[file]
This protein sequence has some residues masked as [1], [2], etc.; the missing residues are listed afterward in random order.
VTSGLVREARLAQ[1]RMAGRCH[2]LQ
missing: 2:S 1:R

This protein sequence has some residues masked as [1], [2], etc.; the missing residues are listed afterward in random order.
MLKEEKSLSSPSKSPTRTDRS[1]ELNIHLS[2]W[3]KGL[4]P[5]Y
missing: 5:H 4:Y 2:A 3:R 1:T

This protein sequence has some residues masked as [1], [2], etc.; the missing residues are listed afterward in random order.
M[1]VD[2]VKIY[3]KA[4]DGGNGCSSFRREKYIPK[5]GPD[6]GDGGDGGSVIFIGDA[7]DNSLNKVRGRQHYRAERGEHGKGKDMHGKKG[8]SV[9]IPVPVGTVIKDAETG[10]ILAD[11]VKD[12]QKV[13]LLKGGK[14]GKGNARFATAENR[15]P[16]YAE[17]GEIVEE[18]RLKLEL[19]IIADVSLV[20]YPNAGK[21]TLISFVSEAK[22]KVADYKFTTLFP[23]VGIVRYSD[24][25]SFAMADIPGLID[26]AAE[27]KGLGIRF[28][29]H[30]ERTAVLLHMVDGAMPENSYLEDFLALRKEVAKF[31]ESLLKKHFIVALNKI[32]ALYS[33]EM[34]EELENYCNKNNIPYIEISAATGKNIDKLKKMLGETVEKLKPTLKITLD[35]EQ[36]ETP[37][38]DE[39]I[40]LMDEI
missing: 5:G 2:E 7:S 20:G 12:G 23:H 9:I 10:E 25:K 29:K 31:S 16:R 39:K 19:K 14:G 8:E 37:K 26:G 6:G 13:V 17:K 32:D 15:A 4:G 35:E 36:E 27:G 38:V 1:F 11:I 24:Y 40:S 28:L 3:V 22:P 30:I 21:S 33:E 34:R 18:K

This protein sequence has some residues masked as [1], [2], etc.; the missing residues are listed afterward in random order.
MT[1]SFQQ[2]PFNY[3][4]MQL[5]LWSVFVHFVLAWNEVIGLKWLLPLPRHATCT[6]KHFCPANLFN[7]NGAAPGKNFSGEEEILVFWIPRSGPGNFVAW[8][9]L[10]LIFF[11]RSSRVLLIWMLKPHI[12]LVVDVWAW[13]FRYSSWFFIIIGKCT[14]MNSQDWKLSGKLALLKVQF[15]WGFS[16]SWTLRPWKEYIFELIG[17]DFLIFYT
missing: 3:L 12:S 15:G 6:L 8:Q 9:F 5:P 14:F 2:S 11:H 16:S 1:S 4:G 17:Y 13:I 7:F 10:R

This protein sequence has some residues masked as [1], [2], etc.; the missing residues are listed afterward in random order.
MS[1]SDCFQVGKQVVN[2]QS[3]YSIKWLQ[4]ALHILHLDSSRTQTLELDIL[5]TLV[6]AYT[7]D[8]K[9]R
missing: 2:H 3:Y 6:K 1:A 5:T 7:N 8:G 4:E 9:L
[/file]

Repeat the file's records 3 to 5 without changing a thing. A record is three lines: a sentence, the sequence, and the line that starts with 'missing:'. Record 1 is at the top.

This protein sequence has some residues masked as [1], [2], etc.; the missing residues are listed afterward in random order.
M[1]VD[2]VKIY[3]KA[4]DGGNGCSSFRREKYIPK[5]GPD[6]GDGGDGGSVIFIGDA[7]DNSLNKVRGRQHYRAERGEHGKGKDMHGKKG[8]SV[9]IPVPVGTVIKDAETG[10]ILAD[11]VKD[12]QKV[13]LLKGGK[14]GKGNARFATAENR[15]P[16]YAE[17]GEIVEE[18]RLKLEL[19]IIADVSLV[20]YPNAGK[21]TLISFVSEAK[22]KVADYKFTTLFP[23]VGIVRYSD[24][25]SFAMADIPGLID[26]AAE[27]KGLGIRF[28][29]H[30]ERTAVLLHMVDGAMPENSYLEDFLALRKEVAKF[31]ESLLKKHFIVALNKI[32]ALYS[33]EM[34]EELENYCNKNNIPYIEISAATGKNIDKLKKMLGETVEKLKPTLKITLD[35]EQ[36]ETP[37][38]DE[39]I[40]LMDEI
missing: 5:G 2:E 7:S 20:G 12:G 23:H 9:I 10:E 25:K 29:K 31:S 16:R 39:K 19:K 14:G 8:E 37:K 26:G 6:G 13:V 17:K 32:D 15:A 4:G 35:E 36:E 27:G 38:V 1:F 11:I 24:Y 40:S 28:L 3:V 22:P 30:I 21:S 33:E 34:R 18:K

This protein sequence has some residues masked as [1], [2], etc.; the missing residues are listed afterward in random order.
MT[1]SFQQ[2]PFNY[3][4]MQL[5]LWSVFVHFVLAWNEVIGLKWLLPLPRHATCT[6]KHFCPANLFN[7]NGAAPGKNFSGEEEILVFWIPRSGPGNFVAW[8][9]L[10]LIFF[11]RSSRVLLIWMLKPHI[12]LVVDVWAW[13]FRYSSWFFIIIGKCT[14]MNSQDWKLSGKLALLKVQF[15]WGFS[16]SWTLRPWKEYIFELIG[17]DFLIFYT
missing: 3:L 12:S 15:G 6:L 8:Q 9:F 5:P 14:F 2:S 11:H 16:S 1:S 4:G 17:Y 13:I 7:F 10:R

This protein sequence has some residues masked as [1], [2], etc.; the missing residues are listed afterward in random order.
MS[1]SDCFQVGKQVVN[2]QS[3]YSIKWLQ[4]ALHILHLDSSRTQTLELDIL[5]TLV[6]AYT[7]D[8]K[9]R
missing: 2:H 3:Y 6:K 1:A 5:T 7:N 8:G 4:E 9:L